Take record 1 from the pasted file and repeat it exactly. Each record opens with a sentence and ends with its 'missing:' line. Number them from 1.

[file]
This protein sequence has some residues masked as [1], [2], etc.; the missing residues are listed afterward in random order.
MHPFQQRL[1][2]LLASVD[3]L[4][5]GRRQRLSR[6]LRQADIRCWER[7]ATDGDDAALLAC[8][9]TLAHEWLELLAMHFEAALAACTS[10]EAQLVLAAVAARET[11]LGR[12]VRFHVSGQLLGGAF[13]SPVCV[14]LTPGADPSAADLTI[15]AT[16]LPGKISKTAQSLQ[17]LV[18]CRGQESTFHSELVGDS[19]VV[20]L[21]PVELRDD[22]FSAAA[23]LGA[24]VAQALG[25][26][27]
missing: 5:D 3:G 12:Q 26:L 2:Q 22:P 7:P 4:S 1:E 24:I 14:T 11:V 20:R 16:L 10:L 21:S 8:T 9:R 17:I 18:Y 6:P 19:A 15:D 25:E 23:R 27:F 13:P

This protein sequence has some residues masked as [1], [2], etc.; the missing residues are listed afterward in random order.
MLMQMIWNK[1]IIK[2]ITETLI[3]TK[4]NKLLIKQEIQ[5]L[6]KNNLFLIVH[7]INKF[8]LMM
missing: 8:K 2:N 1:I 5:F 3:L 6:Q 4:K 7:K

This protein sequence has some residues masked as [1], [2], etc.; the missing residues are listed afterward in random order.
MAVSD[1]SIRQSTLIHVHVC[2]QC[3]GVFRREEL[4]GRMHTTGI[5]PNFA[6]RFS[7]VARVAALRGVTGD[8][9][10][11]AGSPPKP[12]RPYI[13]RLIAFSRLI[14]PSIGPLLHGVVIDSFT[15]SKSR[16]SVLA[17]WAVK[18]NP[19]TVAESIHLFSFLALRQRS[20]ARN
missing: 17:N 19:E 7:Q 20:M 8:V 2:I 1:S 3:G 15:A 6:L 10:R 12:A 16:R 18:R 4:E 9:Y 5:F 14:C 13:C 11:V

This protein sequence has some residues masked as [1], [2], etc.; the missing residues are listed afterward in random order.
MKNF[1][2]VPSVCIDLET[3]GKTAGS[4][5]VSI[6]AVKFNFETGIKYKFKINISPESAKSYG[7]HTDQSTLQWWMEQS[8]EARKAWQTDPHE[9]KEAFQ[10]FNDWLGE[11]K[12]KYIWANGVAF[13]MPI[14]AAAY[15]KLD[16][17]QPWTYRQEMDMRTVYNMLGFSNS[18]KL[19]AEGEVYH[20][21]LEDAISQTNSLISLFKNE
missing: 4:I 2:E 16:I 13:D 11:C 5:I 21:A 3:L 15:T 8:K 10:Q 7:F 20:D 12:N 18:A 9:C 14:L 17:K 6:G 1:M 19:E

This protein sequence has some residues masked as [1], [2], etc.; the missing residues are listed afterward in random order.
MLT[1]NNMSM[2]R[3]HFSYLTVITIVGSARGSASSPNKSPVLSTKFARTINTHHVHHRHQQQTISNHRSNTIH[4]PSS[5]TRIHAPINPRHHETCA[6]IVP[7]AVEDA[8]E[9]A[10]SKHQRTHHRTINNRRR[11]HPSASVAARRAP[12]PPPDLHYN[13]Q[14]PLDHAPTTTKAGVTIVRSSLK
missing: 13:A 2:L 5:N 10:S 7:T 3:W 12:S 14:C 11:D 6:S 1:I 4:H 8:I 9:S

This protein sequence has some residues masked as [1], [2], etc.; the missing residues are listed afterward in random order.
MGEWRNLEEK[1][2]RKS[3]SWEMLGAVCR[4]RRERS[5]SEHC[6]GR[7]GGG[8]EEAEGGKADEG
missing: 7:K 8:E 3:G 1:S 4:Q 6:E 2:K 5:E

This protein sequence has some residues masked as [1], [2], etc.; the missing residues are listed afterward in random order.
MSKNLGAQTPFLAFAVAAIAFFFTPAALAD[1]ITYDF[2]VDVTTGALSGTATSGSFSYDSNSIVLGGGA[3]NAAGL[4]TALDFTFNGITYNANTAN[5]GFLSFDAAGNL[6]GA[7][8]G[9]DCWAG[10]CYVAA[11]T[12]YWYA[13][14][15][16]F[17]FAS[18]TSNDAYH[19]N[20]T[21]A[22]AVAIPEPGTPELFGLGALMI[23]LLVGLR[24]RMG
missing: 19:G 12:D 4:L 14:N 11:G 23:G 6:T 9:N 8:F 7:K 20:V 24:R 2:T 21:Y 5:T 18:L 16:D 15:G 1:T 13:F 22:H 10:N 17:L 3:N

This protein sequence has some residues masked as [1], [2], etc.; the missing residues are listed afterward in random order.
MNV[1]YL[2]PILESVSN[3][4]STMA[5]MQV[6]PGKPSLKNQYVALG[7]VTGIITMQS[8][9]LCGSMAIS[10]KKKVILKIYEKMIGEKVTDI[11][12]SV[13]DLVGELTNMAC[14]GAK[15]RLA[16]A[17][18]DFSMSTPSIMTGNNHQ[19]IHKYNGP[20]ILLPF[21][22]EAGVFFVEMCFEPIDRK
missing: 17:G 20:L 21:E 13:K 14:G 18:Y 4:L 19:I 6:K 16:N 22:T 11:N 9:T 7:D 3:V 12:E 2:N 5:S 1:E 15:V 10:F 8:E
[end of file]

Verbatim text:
This protein sequence has some residues masked as [1], [2], etc.; the missing residues are listed afterward in random order.
MHPFQQRL[1][2]LLASVD[3]L[4][5]GRRQRLSR[6]LRQADIRCWER[7]ATDGDDAALLAC[8][9]TLAHEWLELLAMHFEAALAACTS[10]EAQLVLAAVAARET[11]LGR[12]VRFHVSGQLLGGAF[13]SPVCV[14]LTPGADPSAADLTI[15]AT[16]LPGKISKTAQSLQ[17]LV[18]CRGQESTFHSELVGDS[19]VV[20]L[21]PVELRDD[22]FSAAA[23]LGA[24]VAQALG[25][26][27]
missing: 5:D 3:G 12:Q 26:L 2:Q 22:P 7:P 4:S 1:E 24:I 14:T 11:V 20:R 16:L 10:L 21:S 8:T 9:R 17:I 18:Y 6:P 19:A 15:D 25:E 23:R 27:F 13:P